At a time when English football was at a bit of a low ebb, banned from Europe following the Heysel disaster, continuing hooliganism and the threat of a national identity card scheme being imposed by the government, there came a craze which brought a smile back to fans’ faces and gave football some long-awaited good publicity. And it all started at Maine Road with a single inflatable banana accompanied by a City fan called Frank Newton.

The story began when Frank went to visit his friend Allen Busby during the Summer of 1987. Allen was a toy collector and amongst the exhibits spread throughout his house was a five foot inflatable banana. Probably under the influence of some beverage or other, Frank thought it would be a good laugh to parade the banana on the terraces at Maine Road. Frank was loaned the banana on condition that he provided proof that he had taken it to the game.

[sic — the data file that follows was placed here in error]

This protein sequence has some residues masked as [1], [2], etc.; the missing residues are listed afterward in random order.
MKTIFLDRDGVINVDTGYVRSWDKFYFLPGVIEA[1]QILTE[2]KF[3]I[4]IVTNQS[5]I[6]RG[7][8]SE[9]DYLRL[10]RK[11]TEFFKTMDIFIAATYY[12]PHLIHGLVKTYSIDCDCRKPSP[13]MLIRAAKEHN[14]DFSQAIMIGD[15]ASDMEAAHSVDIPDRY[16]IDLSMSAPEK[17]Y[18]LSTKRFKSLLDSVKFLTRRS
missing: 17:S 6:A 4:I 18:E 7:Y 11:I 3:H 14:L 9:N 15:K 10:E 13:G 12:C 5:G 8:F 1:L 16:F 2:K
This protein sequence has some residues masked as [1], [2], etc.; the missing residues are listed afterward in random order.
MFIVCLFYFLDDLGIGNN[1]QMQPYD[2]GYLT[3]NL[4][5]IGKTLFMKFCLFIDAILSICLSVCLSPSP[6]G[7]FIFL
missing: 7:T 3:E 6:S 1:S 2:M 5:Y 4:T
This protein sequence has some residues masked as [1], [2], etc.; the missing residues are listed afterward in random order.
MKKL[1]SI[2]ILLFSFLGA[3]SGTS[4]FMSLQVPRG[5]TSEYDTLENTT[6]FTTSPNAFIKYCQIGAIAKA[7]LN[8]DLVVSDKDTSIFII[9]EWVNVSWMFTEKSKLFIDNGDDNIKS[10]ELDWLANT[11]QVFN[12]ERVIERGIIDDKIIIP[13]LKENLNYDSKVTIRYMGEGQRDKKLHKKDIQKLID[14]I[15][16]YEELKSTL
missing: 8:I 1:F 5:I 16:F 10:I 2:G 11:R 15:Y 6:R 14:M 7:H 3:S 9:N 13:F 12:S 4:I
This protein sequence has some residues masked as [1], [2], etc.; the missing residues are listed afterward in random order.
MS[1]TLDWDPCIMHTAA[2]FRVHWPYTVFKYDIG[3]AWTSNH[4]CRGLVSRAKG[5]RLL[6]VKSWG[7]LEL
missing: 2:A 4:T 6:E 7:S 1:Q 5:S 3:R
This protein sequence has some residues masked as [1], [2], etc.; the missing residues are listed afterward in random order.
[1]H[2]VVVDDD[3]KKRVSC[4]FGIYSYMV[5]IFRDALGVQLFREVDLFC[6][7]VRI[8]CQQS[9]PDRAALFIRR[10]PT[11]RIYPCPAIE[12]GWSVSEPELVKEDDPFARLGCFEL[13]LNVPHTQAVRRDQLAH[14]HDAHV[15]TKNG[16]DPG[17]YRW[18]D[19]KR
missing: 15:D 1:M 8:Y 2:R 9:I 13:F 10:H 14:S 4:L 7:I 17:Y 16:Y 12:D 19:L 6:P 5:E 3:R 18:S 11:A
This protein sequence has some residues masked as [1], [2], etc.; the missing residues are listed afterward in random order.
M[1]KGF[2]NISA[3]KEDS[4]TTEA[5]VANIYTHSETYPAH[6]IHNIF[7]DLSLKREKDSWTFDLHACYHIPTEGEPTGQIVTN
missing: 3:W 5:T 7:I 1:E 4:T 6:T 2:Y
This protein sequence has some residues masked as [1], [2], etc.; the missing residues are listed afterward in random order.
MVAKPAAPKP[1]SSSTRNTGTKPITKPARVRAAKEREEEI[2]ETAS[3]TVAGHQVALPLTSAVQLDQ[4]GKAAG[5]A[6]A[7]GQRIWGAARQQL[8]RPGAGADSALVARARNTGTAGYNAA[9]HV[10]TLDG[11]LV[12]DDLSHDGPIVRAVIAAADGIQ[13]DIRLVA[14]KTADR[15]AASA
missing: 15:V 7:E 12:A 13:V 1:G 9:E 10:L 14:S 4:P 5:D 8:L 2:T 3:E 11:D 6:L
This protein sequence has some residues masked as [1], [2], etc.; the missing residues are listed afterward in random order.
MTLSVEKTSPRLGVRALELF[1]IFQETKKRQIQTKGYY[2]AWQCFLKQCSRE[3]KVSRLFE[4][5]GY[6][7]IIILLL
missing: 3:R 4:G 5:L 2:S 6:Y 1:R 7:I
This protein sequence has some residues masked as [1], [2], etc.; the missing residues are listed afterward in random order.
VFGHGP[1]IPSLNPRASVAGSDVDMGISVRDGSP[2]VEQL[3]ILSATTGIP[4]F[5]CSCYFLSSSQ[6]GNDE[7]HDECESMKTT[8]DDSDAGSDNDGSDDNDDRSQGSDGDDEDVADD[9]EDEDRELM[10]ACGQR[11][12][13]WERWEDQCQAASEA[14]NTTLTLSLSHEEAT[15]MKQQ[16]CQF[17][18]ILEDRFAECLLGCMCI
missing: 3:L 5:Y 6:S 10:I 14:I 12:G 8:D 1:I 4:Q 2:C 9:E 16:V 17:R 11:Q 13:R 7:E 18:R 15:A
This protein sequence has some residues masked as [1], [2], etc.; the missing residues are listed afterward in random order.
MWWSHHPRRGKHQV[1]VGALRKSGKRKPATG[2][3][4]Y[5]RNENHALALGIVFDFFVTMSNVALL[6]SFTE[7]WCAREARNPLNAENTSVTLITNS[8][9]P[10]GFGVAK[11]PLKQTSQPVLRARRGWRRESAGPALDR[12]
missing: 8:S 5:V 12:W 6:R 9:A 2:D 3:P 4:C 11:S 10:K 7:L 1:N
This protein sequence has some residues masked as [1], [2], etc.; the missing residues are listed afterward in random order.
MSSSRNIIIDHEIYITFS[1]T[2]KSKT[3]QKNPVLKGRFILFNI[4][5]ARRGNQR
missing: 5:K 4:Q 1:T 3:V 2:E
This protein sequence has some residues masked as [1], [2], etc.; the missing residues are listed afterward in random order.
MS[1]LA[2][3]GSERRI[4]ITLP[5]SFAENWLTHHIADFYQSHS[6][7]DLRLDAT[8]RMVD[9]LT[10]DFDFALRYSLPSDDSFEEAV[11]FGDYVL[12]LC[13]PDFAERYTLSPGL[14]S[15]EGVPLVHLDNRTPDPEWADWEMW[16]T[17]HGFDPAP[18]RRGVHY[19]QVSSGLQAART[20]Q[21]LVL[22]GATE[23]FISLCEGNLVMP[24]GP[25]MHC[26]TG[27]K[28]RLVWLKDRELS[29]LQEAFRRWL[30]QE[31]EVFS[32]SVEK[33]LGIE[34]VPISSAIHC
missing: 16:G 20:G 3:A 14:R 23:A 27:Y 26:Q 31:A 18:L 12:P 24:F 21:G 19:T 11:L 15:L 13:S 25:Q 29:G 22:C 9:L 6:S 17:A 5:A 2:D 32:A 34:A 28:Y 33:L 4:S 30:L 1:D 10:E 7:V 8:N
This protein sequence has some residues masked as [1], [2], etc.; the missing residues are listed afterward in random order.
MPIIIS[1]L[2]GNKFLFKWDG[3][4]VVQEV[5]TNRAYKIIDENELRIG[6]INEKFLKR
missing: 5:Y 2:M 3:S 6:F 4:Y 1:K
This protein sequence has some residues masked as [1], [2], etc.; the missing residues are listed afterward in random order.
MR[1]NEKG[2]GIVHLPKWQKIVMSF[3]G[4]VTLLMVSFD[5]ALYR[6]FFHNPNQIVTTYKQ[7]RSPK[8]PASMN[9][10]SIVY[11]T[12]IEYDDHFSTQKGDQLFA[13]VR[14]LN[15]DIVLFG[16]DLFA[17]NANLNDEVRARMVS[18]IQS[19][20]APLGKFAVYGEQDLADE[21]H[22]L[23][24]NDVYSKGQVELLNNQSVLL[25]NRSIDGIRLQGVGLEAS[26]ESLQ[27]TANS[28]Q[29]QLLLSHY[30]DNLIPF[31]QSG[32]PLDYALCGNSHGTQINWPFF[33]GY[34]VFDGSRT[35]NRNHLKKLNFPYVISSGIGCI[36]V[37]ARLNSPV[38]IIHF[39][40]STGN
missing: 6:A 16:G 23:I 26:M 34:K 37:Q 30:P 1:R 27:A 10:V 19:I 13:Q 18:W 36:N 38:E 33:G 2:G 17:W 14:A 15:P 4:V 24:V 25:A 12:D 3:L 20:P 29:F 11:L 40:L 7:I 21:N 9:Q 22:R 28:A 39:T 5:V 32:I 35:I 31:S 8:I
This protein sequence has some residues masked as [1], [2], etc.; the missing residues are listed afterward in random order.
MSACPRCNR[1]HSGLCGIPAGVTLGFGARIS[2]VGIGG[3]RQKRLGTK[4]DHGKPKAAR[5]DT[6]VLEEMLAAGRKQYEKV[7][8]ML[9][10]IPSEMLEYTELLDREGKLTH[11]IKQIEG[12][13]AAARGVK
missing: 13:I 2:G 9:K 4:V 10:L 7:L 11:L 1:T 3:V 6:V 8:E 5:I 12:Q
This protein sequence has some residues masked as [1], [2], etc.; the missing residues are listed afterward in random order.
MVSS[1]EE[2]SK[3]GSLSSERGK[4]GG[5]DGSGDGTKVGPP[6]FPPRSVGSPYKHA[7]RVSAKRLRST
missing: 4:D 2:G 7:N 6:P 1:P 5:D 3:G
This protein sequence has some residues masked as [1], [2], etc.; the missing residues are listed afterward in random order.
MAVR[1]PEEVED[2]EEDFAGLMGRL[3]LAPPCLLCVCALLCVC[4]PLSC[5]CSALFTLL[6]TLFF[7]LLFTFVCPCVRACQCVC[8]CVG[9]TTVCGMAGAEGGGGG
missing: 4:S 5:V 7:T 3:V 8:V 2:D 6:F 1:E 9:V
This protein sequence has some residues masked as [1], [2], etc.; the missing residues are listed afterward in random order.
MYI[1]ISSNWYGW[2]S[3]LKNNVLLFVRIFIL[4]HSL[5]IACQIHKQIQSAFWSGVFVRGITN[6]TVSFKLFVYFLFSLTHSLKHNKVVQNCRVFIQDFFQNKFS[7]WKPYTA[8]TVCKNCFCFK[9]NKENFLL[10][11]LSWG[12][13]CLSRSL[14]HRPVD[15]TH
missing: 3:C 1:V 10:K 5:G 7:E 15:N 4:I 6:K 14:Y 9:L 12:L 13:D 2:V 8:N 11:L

And so on 15th August 1987, the first appearance of an inflatable banana at a British football ground happened. Frank went to City’s first game of the season against Plymouth Argyle with a friend, Mike Clare, and they took pictures before and during the game. The fans’ reaction was universally favourable as the huge yellow object was greeted with laughter wherever it appeared…           » Read the full article

Before you knew it there were hundreds of blow up bananas on the Maine Road terraces.
This craze caught on and soon other inflatables began to appear:

The people behind the Rodney Rodney! fanzine, who were Man City supporters, were in the process of creating something which would help raise funds for the newly created Football Supporters’ Association

At the same time that this album was being planned, compiled and released the tragedy at Hillsborough happened.
Inside each album a note was inserted addressing the disaster, on the other side was a membership form for the FSA: